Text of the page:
MARCO ISLAND, Fla. (Circa) — One of south Florida’s most infamous landmarks was the brainchild of a millionaire who wanted a unique, self-sustaining dream home near the water. Nearly 40 years after its construction, the so-called “dome home” off Cape Romano has become a hazardous, complicated nightmare that's crumbling into the Gulf of Mexico.
The domes have an almost alien-like appearance. They poke out of the water about 200 feet from the shore not far from Marco Island. Popular with tourists and boaters, the dome home was built in the early 1980s by a Tennessee businessman.
“Everybody in Florida pretty much knows about it,” said Captain Andrew Border, a guide with Florida Adventures.
The home originally consisted of six domes strung together. A video posted to YouTube by the builder’s daughter shows it was a model of '80s glory with water views. But according to Florida’s Department of Environmental Protection, the home has become submerged due to erosion. It’s literally drowning, piece by piece, with two of the domes toppling in the heavy winds of Hurricane Irma last fall.
The dome home was designed to handle hurricanes, but it was badly damaged in Hurricane Andrew in 1992. Renovations were attempted, and eventually the home changed hands. Then came Hurricane Wilma in 2005 and even more extensive damage. Since then, the home has been buried in paperwork, with the back and forth between a new owner and code enforcement as frequent as the tides.
Circa obtained the records that show what was left of dome home was labeled “dangerous” by Collier County Code Enforcement as far back as 2005. Records show the owner was listed as violating county code in 2007. The violations, according to code enforcement records, resulted in a daily $250 fine that accrued for 3,844 days until the case was formally closed in May. On that date, the fines totaled more than $960,000.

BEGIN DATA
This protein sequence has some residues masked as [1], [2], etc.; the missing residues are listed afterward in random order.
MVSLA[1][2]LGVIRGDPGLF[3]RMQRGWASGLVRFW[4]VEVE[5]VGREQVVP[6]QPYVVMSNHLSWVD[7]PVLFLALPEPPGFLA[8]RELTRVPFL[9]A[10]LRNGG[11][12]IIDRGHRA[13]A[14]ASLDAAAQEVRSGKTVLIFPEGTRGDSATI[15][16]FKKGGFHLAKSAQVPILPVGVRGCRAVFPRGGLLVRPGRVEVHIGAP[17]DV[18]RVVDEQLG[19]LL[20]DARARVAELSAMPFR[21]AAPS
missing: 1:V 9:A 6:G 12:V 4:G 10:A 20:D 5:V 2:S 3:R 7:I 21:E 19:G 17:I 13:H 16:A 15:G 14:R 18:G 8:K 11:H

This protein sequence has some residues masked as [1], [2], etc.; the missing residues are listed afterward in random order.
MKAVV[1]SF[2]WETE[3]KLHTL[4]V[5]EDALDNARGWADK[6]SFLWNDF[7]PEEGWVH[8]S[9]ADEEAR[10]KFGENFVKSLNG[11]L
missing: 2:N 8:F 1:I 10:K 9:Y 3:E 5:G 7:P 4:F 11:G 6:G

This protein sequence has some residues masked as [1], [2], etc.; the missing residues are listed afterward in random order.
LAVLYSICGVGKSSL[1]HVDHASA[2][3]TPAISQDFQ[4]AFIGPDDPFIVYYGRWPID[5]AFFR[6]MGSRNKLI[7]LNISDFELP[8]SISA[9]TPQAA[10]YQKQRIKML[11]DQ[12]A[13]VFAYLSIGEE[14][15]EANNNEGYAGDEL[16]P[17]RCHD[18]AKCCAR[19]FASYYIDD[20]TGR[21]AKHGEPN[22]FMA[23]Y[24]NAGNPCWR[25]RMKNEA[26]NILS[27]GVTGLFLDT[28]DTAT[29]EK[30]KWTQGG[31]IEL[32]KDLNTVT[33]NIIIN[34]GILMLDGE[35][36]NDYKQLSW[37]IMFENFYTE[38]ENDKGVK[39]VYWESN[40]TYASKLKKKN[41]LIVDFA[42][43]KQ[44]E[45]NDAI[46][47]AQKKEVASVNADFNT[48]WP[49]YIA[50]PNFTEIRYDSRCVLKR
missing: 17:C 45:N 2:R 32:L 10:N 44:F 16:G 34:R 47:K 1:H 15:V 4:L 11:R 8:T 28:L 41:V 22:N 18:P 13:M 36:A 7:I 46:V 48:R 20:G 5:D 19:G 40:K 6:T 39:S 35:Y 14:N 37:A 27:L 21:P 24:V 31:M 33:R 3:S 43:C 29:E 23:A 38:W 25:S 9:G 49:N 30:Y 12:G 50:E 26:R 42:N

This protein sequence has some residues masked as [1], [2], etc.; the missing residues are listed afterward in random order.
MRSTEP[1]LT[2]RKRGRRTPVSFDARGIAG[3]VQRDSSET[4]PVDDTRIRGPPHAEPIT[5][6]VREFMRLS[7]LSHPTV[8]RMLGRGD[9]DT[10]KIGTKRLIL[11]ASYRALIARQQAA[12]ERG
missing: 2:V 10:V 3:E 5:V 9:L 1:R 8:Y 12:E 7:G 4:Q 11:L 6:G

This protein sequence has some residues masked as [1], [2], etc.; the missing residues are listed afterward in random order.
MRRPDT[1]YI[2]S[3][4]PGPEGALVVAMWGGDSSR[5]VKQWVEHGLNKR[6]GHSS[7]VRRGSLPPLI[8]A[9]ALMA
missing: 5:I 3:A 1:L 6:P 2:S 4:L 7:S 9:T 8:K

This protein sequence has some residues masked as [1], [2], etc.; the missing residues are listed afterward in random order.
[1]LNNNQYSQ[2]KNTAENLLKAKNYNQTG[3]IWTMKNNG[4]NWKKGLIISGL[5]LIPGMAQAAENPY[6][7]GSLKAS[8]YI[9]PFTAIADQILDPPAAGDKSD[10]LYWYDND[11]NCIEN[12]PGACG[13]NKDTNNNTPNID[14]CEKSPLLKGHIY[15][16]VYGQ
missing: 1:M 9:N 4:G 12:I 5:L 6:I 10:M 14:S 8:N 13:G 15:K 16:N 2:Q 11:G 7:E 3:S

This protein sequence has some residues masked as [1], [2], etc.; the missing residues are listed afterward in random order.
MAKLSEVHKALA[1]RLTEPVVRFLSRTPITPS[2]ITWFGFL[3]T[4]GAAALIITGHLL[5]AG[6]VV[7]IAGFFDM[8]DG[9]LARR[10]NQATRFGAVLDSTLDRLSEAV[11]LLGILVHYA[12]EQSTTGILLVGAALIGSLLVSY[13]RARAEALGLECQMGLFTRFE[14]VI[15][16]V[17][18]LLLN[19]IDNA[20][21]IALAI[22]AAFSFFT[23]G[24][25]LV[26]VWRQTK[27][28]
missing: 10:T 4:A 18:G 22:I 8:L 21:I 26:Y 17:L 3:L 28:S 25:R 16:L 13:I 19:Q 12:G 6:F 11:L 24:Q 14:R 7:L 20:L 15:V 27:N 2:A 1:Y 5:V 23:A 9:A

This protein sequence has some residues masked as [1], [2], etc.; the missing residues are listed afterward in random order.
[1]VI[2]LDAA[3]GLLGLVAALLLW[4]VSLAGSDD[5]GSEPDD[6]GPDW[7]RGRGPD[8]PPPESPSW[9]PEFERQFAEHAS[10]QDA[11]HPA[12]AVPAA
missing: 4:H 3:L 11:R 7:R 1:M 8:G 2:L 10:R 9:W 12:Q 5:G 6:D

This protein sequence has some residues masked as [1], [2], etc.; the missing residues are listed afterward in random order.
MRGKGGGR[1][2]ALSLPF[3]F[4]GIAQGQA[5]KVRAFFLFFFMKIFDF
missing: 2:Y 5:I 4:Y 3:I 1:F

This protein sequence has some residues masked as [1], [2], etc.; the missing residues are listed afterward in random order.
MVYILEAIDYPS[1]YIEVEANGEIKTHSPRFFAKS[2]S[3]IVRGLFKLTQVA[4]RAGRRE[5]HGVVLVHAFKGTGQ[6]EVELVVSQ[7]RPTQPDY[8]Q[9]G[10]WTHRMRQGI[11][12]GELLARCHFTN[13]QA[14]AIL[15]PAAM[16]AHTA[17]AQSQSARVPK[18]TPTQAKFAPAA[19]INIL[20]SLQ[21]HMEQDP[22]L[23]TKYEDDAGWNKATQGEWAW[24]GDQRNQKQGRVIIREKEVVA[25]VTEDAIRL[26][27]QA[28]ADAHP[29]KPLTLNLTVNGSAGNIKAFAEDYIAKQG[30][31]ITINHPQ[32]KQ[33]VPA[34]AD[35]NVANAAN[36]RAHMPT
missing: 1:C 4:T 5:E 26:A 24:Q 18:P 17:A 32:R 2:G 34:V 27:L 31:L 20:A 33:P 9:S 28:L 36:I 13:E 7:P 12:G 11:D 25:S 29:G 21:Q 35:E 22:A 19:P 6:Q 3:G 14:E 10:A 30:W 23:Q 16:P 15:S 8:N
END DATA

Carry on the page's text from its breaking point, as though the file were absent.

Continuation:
A letter from Florida DEP says the property was taken over by the state as of May. It indicates the dome home is now within the Rookery Bay Aquatic Preserve, an area known for its wildlife and bird population.
In the past, efforts to secure permits to move the domes to higher ground were unsuccessful. A 2015 push to raise funds and relocate the domes for use as an artificial reef stalled. State officials tell Circa that DEP’s first step now will be to determine where the property actually sits and confirm whether it’s located on sovereign submerged lands.
The agency, we’re told, will also have the final say on whether the tab in accrued fines will be waived now that the property is under state control. Circa reached out to the former property owner, John Tosto, for comment by email and phone but did not receive a response.
As Florida officials move forward with assessments, regulars to the tourist spot worry about the future of the domes.
“Obviously they can’t stand all that hurricane force standing out in the water like that,” Border said. “The pillars are getting deteriorated. And if we do have another good hurricane, most likely the four remaining domes will crash into the water.”